It’s natural for most people to focus on the negative implications of Daylight Saving Time (DST), especially for those people who are already sleep deprived. Losing another hour of sleep can greatly impact our health and job performance. But with the negative does come the positive, and for some, it may outweigh any negatives. We did an article last year How the Extra Hour of Sleep from the End of Daylight Savings Affects You. The Monday following DST leads to higher car accidents, heart attacks and may cause the formation of a sleep disorder. But no one sheds light (pun intended) on the positive aspect of DST, so let us tell you about it.
For many people who suffer from depression and or seasonal affective disorder (seasonal depression), this time of the year is a breath of fresh air. The cold, dark and dreary winter months can lead to either too much sleep (which is bad for you), or not enough sleep (which is also bad for you). People who suffer with one form of depression or the other may develop sleep disorders which can hinder the quality of their sleep and result in deteriorating health conditions.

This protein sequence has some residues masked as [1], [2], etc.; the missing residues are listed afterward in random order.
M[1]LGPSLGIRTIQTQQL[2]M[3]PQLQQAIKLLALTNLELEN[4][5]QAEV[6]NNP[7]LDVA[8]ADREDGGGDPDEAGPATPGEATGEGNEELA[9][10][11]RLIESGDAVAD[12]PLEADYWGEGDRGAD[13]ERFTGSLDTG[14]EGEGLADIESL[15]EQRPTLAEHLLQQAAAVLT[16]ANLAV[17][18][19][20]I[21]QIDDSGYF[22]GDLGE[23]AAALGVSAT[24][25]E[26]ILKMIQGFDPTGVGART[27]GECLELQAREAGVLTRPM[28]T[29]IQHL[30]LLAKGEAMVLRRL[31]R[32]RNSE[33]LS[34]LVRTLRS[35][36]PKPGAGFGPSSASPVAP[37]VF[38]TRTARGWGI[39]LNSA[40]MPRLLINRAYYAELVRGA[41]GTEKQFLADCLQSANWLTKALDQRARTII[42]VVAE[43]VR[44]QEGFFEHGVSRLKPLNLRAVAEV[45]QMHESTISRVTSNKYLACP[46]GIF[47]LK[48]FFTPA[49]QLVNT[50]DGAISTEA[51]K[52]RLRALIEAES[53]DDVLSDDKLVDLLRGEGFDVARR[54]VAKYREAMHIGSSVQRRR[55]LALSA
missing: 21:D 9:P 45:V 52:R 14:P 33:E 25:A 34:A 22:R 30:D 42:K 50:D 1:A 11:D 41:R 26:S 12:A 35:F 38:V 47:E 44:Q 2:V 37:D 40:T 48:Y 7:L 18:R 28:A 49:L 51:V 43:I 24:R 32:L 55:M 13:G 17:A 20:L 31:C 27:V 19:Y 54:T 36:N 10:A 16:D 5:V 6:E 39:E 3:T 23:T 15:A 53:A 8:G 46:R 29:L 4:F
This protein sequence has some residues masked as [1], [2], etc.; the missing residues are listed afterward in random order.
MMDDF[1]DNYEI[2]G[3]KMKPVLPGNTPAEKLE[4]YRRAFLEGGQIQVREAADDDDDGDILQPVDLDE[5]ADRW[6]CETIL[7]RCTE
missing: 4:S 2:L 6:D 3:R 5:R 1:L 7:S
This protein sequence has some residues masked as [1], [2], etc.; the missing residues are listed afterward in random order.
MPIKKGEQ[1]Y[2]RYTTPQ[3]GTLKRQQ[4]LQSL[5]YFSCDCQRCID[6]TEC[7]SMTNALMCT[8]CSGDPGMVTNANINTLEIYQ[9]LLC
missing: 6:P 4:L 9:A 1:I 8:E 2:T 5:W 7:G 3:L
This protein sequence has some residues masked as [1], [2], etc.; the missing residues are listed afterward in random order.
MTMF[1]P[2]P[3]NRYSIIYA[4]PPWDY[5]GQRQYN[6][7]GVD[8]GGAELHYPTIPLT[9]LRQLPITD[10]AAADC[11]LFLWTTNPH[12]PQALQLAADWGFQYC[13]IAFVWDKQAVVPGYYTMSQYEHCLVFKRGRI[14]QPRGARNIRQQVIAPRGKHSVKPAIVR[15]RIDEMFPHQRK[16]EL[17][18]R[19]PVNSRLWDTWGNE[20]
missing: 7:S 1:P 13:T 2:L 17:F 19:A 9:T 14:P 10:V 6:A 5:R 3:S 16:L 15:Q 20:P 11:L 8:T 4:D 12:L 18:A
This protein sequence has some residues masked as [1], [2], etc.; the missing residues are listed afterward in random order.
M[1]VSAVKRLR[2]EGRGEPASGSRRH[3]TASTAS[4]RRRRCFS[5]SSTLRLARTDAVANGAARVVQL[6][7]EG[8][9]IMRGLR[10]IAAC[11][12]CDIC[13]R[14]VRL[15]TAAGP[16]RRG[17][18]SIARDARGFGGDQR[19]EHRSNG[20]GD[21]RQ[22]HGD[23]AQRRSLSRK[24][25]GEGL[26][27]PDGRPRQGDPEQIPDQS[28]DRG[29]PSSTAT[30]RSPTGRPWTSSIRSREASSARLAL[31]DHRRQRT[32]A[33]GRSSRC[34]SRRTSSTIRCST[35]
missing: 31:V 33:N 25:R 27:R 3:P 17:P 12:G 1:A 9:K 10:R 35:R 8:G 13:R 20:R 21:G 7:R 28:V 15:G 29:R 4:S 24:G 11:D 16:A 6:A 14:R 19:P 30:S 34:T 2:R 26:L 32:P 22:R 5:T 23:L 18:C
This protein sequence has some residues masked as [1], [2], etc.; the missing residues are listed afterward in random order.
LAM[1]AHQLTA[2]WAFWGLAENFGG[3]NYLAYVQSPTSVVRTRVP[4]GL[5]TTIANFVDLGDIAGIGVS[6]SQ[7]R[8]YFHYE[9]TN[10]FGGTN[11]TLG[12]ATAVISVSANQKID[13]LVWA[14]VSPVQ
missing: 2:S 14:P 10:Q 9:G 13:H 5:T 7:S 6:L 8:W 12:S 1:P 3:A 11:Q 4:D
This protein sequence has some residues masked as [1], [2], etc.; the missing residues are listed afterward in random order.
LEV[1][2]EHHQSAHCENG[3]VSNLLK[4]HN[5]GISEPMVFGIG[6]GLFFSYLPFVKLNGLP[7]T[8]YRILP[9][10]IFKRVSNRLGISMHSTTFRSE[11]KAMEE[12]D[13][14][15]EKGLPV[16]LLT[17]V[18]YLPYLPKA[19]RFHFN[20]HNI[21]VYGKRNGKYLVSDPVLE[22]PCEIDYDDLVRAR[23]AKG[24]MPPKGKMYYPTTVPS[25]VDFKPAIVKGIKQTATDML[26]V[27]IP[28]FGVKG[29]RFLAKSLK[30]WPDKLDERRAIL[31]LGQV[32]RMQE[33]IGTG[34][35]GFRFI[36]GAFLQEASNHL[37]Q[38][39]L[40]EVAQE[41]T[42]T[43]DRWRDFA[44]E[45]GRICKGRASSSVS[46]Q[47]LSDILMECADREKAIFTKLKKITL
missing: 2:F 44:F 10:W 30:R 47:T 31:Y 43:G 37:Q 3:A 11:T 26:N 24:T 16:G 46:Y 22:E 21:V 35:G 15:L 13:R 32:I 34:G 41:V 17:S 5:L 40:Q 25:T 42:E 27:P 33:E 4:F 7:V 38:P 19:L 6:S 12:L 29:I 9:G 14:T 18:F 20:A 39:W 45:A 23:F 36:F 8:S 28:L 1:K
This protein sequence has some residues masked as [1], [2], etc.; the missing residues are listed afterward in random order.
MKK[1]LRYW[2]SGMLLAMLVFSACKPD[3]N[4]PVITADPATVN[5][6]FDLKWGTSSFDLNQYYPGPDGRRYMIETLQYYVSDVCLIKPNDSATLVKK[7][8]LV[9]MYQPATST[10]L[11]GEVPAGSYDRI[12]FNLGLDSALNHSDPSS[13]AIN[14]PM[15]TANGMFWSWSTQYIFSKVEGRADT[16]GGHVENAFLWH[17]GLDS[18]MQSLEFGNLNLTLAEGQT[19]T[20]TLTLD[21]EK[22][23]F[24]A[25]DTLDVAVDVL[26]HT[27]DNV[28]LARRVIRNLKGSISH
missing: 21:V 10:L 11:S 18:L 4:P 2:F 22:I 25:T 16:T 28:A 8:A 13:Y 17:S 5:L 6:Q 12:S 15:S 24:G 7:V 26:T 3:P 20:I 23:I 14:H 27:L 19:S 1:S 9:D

But what does spring bring? Sunlight!
Does a cold, dark and rainy day make you energetic and happy, or tired and a bit on edge?
If you’re like most people, you’ll most likely feel the latter of the two. This is directly connected to hormones in your body that are affected by light. Melatonin helps you feel drowsy and tired, while serotonin helps you feel awake and energized. The sunlight helps slow the release of melatonin, signals it’s time to be awake and active and releases serotonin. At night, the lack of light slows serotonin from being released and produces more melatonin so you can sleep easily.
So when there is not an extended period of sunlight in the sky, and the days are cold and dark for longer, depression can set in and wreak havoc on a person’s mind and body.
But Daylight Saving Time is here, the days are getting longer, and those who suffer from sleep disorders may find some relief by getting outside! Although this is not a cure for a disorder such as depression that is caused by underlying medical conditions, the increased exposure to sunlight for longer periods throughout the day can help with symptoms and improvements in their attitude.
These longer days may also help people reset their circadian rhythm. Because the days are getting longer, a person may be active outdoors, resulting in them going to bed earlier. But be careful; the nice weather can also cause a person to stay out longer and go to bed later. You need to remind yourself that getting the proper amount and quality of sleep will lead to a healthier life!
Do you know anyone who suffers from depression or seasonal affective disorder? Do you notice improvement in their condition after DST begins? Tell us in the comments below!